Jack Morris had a nice career, but was it really a Hall of Fame career? His won-loss record (254-186 - .577) is just slightly below average for all pitchers who have been enshrined (251-176 - .588). What should keep him out is his mediocre career ERA of 3.90, which is nearly a run per nine-innings higher than the average ERA for Hall of Fame hurlers (2.96). In fact, Morris never even had a single season (he played for 18 seasons) when he was able to post an ERA under 3.00. Those don't sound like Hall of Fame numbers to me.
His supporters tout him as the Pitcher of the Eighties because he happened to win more games in that particular decade than anyone else. However, that was attributable more to his durability (and stellar defense behind him) than his pitching ability. Yes, he was a workhorse, but Morris never won a Cy Young Award (his best finish was third-place) and that high ERA is barely better than what an average run-of-the-mill pitcher posted during the time he played (1977-1994). It's not surprising that his ERA+ of 105 is likewise, only slightly above average (100). So far, he seems to be a good candidate for the Hall of Above Average to Pretty Good But Not Great.
Digging deeper into the sabermetric evidence, we find that his career WAR of 39.3 is lower than such above-average-to-pretty-good-but-not-great pitchers as Brad Radke, Kevin Brown and Kevin Appier - all solid performers with flashes of excellence who will never, ever be enshrined in Cooperstown.
It seems that the Morris Hall of Fame candidacy really comes down to that one legendary postseason game - Game Seven of the 1991 World Series - when Morris, pitching for the Minnesota Twins, squared off against a young John Smoltz of the Atlanta Braves in a truly classic duel. Morris would pitch ten shutout innings - good enough for the win - as the Twins finally broke through for the only run of the game in the bottom of the tenth-inning. As valiant as that effort was, Morris also had more than just a little bit of luck going for him, when the Braves hit him hard in the eighth-inning, but came up empty-handed - thanks in large part to a base-running gaffe by Lonnie Smith. Still, this effort by Morris on the grandest of all stages was certainly his most noteworthy episode - or flash - of excellence.
In the end, Morris became the iconic hero, as Minnesota won its second World Championship in five seasons; they've yet to win their third. The perception that Morris was a great postseason pitcher is largely based from that one sensational flash-in-the-pan performance; otherwise, his postseason career amounted to a fairly run-of-the-mill 7-4 record with a 3.80 ERA. Once again, not exactly Hall of Fame worthy.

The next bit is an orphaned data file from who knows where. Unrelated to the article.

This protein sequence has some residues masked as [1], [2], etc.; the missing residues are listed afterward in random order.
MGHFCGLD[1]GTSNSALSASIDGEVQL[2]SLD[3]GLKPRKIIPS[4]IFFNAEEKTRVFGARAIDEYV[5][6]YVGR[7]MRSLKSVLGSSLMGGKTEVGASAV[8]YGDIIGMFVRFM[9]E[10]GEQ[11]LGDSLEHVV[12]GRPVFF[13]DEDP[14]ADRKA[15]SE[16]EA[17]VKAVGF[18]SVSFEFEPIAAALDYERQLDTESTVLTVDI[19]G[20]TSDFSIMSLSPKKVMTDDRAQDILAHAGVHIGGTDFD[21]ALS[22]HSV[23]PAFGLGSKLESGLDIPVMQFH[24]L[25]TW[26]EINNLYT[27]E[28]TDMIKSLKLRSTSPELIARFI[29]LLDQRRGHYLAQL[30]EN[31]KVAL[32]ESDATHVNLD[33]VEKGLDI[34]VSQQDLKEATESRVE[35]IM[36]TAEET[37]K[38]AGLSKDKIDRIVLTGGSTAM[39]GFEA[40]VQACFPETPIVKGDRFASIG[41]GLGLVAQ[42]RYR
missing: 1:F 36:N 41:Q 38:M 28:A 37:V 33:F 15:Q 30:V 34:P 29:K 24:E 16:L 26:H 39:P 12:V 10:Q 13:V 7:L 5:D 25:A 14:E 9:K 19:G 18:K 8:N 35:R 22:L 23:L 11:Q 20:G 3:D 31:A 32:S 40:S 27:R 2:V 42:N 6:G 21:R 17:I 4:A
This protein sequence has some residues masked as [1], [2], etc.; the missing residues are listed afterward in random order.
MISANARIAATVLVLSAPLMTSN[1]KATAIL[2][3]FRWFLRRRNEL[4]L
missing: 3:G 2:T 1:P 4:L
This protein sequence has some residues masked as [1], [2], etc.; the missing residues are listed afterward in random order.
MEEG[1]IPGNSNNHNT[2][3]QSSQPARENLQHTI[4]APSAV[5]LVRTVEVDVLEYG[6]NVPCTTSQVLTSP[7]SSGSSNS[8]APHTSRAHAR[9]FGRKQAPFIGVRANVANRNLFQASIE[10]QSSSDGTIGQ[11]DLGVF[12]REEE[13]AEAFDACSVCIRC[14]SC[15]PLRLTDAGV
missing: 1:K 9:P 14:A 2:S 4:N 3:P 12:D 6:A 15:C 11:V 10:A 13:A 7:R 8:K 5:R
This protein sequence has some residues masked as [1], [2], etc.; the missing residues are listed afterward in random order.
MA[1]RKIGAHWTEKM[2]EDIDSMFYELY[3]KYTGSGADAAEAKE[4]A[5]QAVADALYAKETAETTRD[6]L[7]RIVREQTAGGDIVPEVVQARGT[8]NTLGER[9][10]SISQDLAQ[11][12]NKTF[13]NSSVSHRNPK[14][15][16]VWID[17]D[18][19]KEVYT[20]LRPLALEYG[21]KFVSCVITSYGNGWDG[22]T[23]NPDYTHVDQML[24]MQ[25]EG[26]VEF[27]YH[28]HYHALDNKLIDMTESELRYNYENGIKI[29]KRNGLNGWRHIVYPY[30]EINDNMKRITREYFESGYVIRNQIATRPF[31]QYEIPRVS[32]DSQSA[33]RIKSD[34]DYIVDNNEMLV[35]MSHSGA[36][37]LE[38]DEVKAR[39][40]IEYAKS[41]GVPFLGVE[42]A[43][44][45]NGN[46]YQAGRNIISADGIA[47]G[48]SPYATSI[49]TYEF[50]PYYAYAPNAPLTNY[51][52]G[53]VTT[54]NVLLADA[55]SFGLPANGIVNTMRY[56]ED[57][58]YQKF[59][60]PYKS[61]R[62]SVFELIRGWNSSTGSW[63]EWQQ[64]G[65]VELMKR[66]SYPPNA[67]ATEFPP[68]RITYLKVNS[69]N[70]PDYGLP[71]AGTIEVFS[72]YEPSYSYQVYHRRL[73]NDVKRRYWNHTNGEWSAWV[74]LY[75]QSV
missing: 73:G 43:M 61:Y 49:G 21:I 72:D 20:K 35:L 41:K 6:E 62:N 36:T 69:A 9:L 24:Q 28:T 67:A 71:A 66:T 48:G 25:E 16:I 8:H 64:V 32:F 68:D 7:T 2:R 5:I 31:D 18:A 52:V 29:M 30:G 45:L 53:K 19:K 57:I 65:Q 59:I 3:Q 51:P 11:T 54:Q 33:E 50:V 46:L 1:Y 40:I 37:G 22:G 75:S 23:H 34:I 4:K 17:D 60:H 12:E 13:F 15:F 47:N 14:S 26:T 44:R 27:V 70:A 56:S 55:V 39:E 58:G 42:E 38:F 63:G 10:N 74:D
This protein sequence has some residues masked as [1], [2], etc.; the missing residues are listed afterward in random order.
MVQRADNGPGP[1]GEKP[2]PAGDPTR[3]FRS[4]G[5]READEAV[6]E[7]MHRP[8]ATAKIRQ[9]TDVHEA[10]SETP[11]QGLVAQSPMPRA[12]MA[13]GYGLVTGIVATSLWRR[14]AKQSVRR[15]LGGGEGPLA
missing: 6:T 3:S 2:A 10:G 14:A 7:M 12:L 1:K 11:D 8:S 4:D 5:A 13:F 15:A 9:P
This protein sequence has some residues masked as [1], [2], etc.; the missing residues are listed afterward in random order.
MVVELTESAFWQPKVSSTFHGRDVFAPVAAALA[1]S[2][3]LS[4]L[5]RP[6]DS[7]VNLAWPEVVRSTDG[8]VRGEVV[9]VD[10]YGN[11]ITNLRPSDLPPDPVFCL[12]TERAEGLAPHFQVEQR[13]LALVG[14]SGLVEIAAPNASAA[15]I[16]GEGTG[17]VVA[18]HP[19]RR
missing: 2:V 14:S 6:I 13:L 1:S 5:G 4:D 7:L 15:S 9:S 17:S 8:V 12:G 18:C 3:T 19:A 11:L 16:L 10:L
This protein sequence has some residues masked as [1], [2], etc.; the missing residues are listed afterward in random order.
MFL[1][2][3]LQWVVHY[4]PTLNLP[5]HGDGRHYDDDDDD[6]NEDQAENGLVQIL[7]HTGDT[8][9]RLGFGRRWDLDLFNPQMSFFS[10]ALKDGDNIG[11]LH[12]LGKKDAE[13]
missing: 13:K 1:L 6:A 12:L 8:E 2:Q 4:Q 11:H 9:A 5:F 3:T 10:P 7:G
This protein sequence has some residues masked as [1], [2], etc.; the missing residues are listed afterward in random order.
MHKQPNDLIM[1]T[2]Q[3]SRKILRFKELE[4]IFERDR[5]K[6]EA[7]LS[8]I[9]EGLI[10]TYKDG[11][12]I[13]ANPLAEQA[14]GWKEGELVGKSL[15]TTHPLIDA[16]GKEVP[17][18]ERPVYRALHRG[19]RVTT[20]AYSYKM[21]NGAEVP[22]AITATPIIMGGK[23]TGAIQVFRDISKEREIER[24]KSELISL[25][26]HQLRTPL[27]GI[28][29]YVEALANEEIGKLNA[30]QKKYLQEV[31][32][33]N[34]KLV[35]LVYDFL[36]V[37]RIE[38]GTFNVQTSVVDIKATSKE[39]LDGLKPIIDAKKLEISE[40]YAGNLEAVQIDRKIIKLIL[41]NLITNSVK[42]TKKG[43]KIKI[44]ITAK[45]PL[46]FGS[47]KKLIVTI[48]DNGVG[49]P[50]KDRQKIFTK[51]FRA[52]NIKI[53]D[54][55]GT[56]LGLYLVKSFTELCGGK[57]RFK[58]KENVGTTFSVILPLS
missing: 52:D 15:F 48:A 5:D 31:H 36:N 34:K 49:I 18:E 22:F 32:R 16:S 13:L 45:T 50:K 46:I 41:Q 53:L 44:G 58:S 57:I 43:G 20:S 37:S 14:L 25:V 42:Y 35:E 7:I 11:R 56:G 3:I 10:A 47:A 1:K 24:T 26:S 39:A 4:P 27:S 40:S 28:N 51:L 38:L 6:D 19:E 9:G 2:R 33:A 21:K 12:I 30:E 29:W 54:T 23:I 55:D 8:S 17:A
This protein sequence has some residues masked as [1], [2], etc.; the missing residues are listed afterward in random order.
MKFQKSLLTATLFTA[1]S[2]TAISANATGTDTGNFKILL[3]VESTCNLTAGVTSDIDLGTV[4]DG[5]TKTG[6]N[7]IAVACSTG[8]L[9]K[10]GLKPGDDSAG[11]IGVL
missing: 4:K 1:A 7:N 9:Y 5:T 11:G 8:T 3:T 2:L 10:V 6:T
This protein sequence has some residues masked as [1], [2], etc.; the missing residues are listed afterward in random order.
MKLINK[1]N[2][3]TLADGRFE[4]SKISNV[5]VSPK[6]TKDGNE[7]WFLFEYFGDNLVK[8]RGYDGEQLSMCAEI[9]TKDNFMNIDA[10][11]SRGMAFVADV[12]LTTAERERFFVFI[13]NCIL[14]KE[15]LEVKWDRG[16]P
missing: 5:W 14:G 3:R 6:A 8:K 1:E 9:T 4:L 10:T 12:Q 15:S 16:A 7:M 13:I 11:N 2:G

If Morris does get the necessary support this year (2014 is his final year of eligibilty), he will supplant Red Ruffing (3.80 ERA) for the dubious distinction of having the highest ERA for any enshrined hurler. The fact that he managed to win 254 games (I thought 300 was the magic number?) is more a testament to the strength of the teams he spent time with - namely, three World Series champions - Detroit, Minnesota and Toronto.
In Detroit, where he spent the early years of his career, he had the good fortune of having one of the greatest (if not "the" greatest) double-play combinations of all-time playing behind him: Alan Trammell & Lou Whitaker - both of whom deserve more Hall of Fame consideration than Morris.
With all the controversy surrounding this new batch of Hall of Fame candidates emerging from the dreaded Steroids Era, the time may be right for Morris to sneak in the back door of Cooperstown; no doubt steroid-free and a pretty darn good pitcher with an engaging personality who was a fierce competitor, to boot.
Another fierce competitor - Roger Clemens - is on the ballot for the first time this year, along with a few others that have been linked to performance enhancing drugs. It's highly unlikely for Clemens to get voted in this time around; however, it's interesting to note that he managed to win exactly 100 more games than Jack Morris, and he also managed to lose two fewer games than Morris. Clemens' ERA is almost a point lower (3.12), and his ERA+ is a very Hall-of-Fame-like 143. I don't know how much of all that is inflated by any possible steroid use; but here's a guy who won seven Cy Young Awards and an MVP Award, and is perhaps the greatest pitcher who ever lived.
How strange it would be to see Morris getting voted into the Hall of Fame while Clemens is forced to wait; possibly for more than fifteen years.